It was an opportunity that Middletown High School North harrier Connor Kinch could not turn down: a month in the south of France. The Lion senior took part in a study abroad program in July that took him to Toulouse where he studied French and French culture.
“Going across the ocean has always been one of my dreams,” he said. “I’ve been looking forward to doing it for several years. I couldn’t go last year because of the pandemic.”
Kinch chose France from several options (England, Spain, Italy, Japan and Brazil) because he’s been taking French in school and wants to converse in it fluently. Kinch made the decision even though he knew that his senior year was important regarding cross country. It’s the year to put down personal bests and go for championships, and being overseas for a month could have an impact on his summer training. It was still a no-brainer for the Lion.
“It was a once-in-a-lifetime opportunity,” he remarked.
Kinch ran when he could, getting in three to four miles along the backroads of southern France. One of his stipulations for his host family was that they lived in a running-friendly area. He was the only runner in the study group and had unusual company on his trails.
“What’s special about France are the sunflowers,” he explained. “There are sunflower fields everywhere, and I got to see them up close running along the country roads.”
Kinch learned more than French in his month overseas where he was basically living on his own; he discovered a lot about himself.
“It made me a more confident person,” Kinch said. “I was forced to build my own life there, talk to new people and make friends.”
That confidence has made Kinch a stronger runner. Grinding out a 5K cross country race is difficult on a runner mentally as well as physically. Staying focused the whole 3.1 miles is demanding, and Kinch has found himself more focused than ever thanks to confidence he gained in France.
“I’ve been able to improve my mental game,” he explained. “It’s there now, and it’s all I needed.”
Kinch now believes he has learned how to run a 5K race both physically and mentally. As someone who doesn’t have a finishing kick at the end of the race, it’s imperative to stay focused while pushing the pace throughout the competition. With his new-found confidence and his own sheer determination to succeed, Kinch is looking forward to what he can achieve this fall.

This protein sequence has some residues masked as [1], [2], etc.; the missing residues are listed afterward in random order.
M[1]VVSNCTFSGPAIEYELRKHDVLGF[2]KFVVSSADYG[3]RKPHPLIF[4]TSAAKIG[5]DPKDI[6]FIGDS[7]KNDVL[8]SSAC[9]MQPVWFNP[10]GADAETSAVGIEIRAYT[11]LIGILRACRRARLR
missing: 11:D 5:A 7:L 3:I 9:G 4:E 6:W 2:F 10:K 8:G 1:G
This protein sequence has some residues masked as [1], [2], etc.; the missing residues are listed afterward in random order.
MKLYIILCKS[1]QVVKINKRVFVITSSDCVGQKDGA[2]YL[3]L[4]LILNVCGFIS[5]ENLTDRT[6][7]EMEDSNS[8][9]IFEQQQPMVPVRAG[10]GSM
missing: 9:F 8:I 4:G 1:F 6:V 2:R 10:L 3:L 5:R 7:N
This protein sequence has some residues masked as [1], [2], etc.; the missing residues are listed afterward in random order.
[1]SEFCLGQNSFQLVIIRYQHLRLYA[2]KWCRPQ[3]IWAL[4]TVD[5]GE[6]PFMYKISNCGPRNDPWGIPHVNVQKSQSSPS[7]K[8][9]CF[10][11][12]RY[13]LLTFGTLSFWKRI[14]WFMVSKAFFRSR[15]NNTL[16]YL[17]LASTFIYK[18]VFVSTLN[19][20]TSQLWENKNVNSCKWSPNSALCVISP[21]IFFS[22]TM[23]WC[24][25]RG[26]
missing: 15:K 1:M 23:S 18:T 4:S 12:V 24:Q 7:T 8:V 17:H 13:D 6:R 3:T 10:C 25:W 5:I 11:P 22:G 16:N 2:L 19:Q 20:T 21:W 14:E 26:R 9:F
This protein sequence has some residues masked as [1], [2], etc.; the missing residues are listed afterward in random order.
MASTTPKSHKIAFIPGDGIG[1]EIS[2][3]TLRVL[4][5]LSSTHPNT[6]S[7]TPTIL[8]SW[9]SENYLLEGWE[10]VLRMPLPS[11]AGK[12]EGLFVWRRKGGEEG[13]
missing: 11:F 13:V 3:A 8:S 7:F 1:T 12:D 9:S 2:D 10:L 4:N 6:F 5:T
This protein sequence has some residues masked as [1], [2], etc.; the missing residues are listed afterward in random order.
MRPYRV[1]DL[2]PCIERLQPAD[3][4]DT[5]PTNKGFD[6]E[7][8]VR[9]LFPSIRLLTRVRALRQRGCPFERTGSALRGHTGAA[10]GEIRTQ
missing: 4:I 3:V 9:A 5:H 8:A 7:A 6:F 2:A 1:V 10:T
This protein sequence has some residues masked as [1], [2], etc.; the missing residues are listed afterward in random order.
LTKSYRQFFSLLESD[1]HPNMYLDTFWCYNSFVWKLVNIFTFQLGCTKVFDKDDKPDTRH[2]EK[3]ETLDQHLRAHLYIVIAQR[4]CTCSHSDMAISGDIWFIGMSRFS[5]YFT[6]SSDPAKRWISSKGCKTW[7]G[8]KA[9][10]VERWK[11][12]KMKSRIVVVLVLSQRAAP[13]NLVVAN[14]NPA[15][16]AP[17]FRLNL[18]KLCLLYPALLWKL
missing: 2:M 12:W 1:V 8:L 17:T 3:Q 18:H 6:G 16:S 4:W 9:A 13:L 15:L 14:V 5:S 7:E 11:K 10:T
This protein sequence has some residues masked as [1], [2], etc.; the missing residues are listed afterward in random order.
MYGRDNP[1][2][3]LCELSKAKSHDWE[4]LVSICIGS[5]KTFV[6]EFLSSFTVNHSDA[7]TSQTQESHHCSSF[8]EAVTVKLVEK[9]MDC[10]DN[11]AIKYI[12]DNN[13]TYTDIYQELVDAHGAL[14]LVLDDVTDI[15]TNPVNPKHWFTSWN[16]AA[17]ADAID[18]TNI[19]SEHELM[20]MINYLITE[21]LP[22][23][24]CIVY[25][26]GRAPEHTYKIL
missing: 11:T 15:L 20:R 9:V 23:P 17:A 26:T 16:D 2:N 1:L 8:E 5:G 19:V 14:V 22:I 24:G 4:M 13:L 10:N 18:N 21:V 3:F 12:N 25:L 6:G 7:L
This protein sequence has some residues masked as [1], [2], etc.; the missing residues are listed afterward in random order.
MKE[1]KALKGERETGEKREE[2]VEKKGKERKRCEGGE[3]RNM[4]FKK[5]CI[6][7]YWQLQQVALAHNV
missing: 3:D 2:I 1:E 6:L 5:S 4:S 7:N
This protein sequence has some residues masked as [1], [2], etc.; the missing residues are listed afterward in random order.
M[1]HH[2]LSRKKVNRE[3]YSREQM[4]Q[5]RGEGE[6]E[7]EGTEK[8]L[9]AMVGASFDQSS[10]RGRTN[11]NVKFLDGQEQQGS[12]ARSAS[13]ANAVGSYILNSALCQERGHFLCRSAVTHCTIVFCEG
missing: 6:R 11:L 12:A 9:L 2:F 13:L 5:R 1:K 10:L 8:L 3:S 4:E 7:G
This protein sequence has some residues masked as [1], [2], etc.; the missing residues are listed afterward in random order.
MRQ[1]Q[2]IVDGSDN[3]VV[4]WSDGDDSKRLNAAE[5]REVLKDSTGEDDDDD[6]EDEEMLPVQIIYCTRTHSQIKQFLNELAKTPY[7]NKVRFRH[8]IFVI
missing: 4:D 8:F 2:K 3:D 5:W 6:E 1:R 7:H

While his month away may have cost him some training mileage, it has had little impact on Kinch’s early season form. He resumed full workouts upon his return and has had promising results in the first month of the season with fourth-place finishes at the two-mile Cherokee Challenge and Shore Coaches Invitational at Holmdel Park. He’ll be ready in November when the NJSIAA meets come around.
“[The state meets are] what I worked for all summer,” he said.
“My main goal is to be the best I have the potential to be. I train hard.”
Fast times, records and wins are secondary to his finding his potential.
Kinch entered the 2021 cross country season as one of the top returning harriers from the shortened 2020 campaign. He lowered his 5K personal best to a quick 15:41. He followed that up during the spring ’21 track season posting personal bests of 4:28.17 for 1,600 meters and 9:36.91 for 3,200. He finished fifth in the Shore Conference and sixth in the NJSIAA North Jersey 2 Group 3 state sectional in the 3,200. With those times to build off and now being experienced at running 5K, Kinch is more than poised for a big senior year for the Lions.
Kinch hales from a running family. Father Edward ran track and cross country in high school and college and still runs today. His mother, Mary, competed in triathlons. His younger brother, Ethan, a freshman at North, will run track. Edward and Mary coach the St. Mary’s (Middletown) cross country and track and field teams. It was at St. Mary’s where Kinch started his running career under the tutelage of his parents.
Some sports have a way of finding you, and that was case for Kinch and running. He played soccer prior to high school and was serious about it, but when he began spending more time on the sidelines than on the pitch, he realized that soccer wasn’t his future. Running was. It became his priority.
“That’s when I decided to concentrate of running,” he recalled.
It was a wise decision.